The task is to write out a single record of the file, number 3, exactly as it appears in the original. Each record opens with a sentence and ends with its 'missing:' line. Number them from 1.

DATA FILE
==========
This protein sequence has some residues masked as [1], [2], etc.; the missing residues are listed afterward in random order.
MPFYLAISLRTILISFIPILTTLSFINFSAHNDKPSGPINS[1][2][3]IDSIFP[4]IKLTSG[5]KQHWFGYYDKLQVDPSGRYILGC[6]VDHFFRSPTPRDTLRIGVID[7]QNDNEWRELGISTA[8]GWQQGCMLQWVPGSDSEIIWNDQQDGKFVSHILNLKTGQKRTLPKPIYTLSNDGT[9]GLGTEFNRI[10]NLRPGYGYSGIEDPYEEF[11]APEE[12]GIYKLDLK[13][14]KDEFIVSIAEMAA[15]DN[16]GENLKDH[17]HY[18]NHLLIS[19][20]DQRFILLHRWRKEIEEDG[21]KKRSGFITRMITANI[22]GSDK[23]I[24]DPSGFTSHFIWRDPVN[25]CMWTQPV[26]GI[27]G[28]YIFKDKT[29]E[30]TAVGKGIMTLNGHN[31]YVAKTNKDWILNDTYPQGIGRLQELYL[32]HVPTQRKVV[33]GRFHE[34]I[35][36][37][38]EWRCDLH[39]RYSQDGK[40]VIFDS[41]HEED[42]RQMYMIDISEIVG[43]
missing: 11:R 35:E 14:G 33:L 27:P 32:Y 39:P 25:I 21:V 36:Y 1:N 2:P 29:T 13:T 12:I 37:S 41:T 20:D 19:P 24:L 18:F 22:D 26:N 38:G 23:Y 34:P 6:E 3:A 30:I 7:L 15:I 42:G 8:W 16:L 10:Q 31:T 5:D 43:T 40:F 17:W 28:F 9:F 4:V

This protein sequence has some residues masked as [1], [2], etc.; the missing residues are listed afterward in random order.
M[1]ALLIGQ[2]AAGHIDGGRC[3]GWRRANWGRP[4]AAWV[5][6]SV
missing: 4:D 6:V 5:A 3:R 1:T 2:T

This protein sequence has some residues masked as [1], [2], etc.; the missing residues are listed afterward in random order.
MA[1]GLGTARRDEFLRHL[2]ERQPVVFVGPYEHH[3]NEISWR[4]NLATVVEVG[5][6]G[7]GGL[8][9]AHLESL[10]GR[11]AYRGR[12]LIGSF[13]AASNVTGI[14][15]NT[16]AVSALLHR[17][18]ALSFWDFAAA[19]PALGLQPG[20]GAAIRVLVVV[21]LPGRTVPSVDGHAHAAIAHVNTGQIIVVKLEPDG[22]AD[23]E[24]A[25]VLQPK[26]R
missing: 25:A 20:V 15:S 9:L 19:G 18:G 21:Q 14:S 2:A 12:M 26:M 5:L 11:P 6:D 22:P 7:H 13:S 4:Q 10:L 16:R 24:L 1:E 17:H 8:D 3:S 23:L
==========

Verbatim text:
This protein sequence has some residues masked as [1], [2], etc.; the missing residues are listed afterward in random order.
MA[1]GLGTARRDEFLRHL[2]ERQPVVFVGPYEHH[3]NEISWR[4]NLATVVEVG[5][6]G[7]GGL[8][9]AHLESL[10]GR[11]AYRGR[12]LIGSF[13]AASNVTGI[14][15]NT[16]AVSALLHR[17][18]ALSFWDFAAA[19]PALGLQPG[20]GAAIRVLVVV[21]LPGRTVPSVDGHAHAAIAHVNTGQIIVVKLEPDG[22]AD[23]E[24]A[25]VLQPK[26]R
missing: 25:A 20:V 15:S 9:L 19:G 18:G 21:Q 14:S 2:A 12:M 26:M 5:L 11:P 6:D 22:P 7:H 13:S 4:Q 10:L 16:R 24:L 1:E 17:H 8:D 3:S 23:L